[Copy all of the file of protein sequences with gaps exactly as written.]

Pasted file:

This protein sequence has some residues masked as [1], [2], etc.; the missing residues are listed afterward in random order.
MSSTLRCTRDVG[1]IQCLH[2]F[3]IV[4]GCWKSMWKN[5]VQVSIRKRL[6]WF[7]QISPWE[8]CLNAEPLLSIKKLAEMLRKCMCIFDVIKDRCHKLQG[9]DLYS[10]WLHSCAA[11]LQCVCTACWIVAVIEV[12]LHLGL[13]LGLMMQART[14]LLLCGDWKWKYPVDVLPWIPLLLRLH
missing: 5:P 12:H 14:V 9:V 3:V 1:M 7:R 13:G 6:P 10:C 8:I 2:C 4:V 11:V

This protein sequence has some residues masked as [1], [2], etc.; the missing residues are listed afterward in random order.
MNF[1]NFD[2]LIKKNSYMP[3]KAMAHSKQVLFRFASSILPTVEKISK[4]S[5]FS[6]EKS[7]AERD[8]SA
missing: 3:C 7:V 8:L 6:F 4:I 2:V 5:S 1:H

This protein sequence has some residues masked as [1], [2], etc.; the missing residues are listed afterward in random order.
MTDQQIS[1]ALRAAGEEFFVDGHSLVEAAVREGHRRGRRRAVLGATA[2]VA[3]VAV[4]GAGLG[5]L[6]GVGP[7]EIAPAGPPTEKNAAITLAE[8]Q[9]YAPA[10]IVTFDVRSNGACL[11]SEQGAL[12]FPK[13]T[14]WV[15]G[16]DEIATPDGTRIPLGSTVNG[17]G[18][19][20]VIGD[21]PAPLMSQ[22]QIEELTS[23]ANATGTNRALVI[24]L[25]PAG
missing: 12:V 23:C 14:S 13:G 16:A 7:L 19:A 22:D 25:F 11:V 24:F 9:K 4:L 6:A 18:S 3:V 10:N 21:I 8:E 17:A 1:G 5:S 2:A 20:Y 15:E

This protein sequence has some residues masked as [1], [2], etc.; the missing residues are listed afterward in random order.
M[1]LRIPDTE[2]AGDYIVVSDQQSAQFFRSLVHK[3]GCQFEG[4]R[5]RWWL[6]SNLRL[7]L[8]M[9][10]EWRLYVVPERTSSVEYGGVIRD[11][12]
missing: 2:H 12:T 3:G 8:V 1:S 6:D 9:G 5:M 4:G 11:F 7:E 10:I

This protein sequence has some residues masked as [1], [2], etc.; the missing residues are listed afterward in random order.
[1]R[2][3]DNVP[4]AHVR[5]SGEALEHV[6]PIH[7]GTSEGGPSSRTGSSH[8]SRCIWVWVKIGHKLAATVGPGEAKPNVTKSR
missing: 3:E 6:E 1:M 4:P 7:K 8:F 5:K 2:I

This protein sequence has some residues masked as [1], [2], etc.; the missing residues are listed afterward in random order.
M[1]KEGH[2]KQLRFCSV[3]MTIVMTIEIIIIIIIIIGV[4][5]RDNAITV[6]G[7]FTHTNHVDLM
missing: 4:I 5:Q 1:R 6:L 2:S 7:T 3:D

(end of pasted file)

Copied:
This protein sequence has some residues masked as [1], [2], etc.; the missing residues are listed afterward in random order.
MSSTLRCTRDVG[1]IQCLH[2]F[3]IV[4]GCWKSMWKN[5]VQVSIRKRL[6]WF[7]QISPWE[8]CLNAEPLLSIKKLAEMLRKCMCIFDVIKDRCHKLQG[9]DLYS[10]WLHSCAA[11]LQCVCTACWIVAVIEV[12]LHLGL[13]LGLMMQART[14]LLLCGDWKWKYPVDVLPWIPLLLRLH
missing: 5:P 12:H 14:V 9:V 3:V 1:M 7:R 13:G 6:P 10:C 8:I 2:C 4:V 11:V

This protein sequence has some residues masked as [1], [2], etc.; the missing residues are listed afterward in random order.
MNF[1]NFD[2]LIKKNSYMP[3]KAMAHSKQVLFRFASSILPTVEKISK[4]S[5]FS[6]EKS[7]AERD[8]SA
missing: 3:C 7:V 8:L 6:F 4:I 2:V 5:S 1:H

This protein sequence has some residues masked as [1], [2], etc.; the missing residues are listed afterward in random order.
MTDQQIS[1]ALRAAGEEFFVDGHSLVEAAVREGHRRGRRRAVLGATA[2]VA[3]VAV[4]GAGLG[5]L[6]GVGP[7]EIAPAGPPTEKNAAITLAE[8]Q[9]YAPA[10]IVTFDVRSNGACL[11]SEQGAL[12]FPK[13]T[14]WV[15]G[16]DEIATPDGTRIPLGSTVNG[17]G[18][19][20]VIGD[21]PAPLMSQ[22]QIEELTS[23]ANATGTNRALVI[24]L[25]PAG
missing: 12:V 23:C 14:S 13:G 16:A 7:L 19:A 22:D 25:F 11:V 24:F 9:K 4:L 6:A 18:S 3:V 10:N 21:I 8:E 17:A 1:G 5:S 2:A 20:Y 15:E

This protein sequence has some residues masked as [1], [2], etc.; the missing residues are listed afterward in random order.
M[1]LRIPDTE[2]AGDYIVVSDQQSAQFFRSLVHK[3]GCQFEG[4]R[5]RWWL[6]SNLRL[7]L[8]M[9][10]EWRLYVVPERTSSVEYGGVIRD[11][12]
missing: 2:H 12:T 3:G 8:V 1:S 6:D 9:G 5:M 4:G 11:F 7:E 10:I

This protein sequence has some residues masked as [1], [2], etc.; the missing residues are listed afterward in random order.
[1]R[2][3]DNVP[4]AHVR[5]SGEALEHV[6]PIH[7]GTSEGGPSSRTGSSH[8]SRCIWVWVKIGHKLAATVGPGEAKPNVTKSR
missing: 3:E 6:E 1:M 4:P 7:K 8:F 5:K 2:I

This protein sequence has some residues masked as [1], [2], etc.; the missing residues are listed afterward in random order.
M[1]KEGH[2]KQLRFCSV[3]MTIVMTIEIIIIIIIIIGV[4][5]RDNAITV[6]G[7]FTHTNHVDLM
missing: 4:I 5:Q 1:R 6:L 2:S 7:T 3:D